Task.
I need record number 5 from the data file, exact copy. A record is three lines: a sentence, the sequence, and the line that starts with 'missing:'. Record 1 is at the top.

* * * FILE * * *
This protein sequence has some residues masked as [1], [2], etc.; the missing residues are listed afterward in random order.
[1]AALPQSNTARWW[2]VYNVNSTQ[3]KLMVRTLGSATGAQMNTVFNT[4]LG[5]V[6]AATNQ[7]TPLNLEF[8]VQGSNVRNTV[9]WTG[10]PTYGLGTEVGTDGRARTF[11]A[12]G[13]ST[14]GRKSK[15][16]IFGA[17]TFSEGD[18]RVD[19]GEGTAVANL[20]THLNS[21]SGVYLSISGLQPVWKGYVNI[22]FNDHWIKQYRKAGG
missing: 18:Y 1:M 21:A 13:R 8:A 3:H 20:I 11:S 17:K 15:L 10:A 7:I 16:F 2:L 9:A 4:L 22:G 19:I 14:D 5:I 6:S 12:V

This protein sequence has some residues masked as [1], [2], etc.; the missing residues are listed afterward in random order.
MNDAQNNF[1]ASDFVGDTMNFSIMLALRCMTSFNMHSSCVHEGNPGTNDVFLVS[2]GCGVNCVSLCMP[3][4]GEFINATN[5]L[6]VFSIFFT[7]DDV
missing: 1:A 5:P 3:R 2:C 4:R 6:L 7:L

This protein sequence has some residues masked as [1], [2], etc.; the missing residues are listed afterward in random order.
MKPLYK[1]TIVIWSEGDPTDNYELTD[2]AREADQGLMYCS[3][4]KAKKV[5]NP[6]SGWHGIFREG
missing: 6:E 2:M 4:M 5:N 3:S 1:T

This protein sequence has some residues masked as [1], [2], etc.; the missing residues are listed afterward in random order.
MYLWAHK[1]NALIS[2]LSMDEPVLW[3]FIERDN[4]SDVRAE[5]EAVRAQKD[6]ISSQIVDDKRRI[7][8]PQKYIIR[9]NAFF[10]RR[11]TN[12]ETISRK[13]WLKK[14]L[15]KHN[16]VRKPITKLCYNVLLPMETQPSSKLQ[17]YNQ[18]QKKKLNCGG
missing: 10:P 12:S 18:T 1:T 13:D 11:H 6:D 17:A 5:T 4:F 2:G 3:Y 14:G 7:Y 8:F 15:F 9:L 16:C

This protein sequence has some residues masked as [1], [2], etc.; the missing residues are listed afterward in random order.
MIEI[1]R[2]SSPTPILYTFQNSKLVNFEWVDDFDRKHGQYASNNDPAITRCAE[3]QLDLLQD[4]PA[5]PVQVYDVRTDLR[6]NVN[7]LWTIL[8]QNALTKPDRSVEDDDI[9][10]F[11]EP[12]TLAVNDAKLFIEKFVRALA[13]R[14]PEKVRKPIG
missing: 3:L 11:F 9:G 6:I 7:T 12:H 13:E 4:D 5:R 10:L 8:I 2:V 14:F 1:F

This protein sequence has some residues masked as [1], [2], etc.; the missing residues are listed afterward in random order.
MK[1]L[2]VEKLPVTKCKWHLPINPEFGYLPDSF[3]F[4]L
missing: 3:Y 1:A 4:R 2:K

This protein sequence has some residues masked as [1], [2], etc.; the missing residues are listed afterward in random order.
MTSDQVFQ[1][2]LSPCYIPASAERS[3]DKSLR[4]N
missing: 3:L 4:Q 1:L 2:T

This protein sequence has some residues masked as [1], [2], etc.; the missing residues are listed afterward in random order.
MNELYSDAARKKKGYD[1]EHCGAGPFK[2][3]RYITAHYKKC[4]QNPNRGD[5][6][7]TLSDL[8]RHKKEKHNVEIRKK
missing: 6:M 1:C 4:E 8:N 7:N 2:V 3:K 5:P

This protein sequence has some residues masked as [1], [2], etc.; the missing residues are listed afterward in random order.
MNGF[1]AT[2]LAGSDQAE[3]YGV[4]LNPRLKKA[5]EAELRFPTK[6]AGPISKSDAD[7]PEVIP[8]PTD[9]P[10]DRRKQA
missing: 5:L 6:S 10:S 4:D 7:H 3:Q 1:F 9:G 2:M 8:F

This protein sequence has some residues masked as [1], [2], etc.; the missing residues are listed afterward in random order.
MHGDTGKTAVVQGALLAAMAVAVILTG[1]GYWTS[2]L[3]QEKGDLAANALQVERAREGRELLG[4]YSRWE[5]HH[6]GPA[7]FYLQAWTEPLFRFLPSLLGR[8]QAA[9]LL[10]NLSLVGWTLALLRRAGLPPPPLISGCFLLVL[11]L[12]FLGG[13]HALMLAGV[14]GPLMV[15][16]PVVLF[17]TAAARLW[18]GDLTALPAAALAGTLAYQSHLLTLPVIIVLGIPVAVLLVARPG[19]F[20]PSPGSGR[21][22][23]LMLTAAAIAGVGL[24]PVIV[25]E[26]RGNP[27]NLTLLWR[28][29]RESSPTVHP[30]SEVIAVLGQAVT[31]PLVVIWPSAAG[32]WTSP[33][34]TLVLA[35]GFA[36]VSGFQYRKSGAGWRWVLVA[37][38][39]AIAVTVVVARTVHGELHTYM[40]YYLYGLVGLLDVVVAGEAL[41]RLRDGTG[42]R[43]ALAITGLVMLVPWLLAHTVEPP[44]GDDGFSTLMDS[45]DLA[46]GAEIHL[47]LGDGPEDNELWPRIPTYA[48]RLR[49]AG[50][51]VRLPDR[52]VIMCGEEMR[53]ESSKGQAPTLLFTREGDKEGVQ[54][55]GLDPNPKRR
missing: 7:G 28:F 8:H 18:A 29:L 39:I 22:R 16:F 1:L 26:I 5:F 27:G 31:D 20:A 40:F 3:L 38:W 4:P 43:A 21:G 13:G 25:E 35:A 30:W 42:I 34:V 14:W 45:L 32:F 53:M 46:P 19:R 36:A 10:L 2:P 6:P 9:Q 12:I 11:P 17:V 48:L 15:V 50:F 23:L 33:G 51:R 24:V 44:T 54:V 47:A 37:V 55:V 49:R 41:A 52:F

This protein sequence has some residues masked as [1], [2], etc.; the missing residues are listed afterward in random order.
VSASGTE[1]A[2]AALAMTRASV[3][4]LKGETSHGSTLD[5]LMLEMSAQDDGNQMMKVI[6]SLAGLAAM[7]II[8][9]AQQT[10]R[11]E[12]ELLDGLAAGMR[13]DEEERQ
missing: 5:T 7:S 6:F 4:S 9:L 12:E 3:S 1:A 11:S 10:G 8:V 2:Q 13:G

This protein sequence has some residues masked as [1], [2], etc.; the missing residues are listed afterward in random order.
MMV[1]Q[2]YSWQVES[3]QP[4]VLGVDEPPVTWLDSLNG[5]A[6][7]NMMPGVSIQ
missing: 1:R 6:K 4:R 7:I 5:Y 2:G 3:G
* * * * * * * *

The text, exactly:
This protein sequence has some residues masked as [1], [2], etc.; the missing residues are listed afterward in random order.
MIEI[1]R[2]SSPTPILYTFQNSKLVNFEWVDDFDRKHGQYASNNDPAITRCAE[3]QLDLLQD[4]PA[5]PVQVYDVRTDLR[6]NVN[7]LWTIL[8]QNALTKPDRSVEDDDI[9][10]F[11]EP[12]TLAVNDAKLFIEKFVRALA[13]R[14]PEKVRKPIG
missing: 3:L 11:F 9:G 6:I 7:T 12:H 13:E 4:D 5:R 10:L 8:I 2:V 14:F 1:F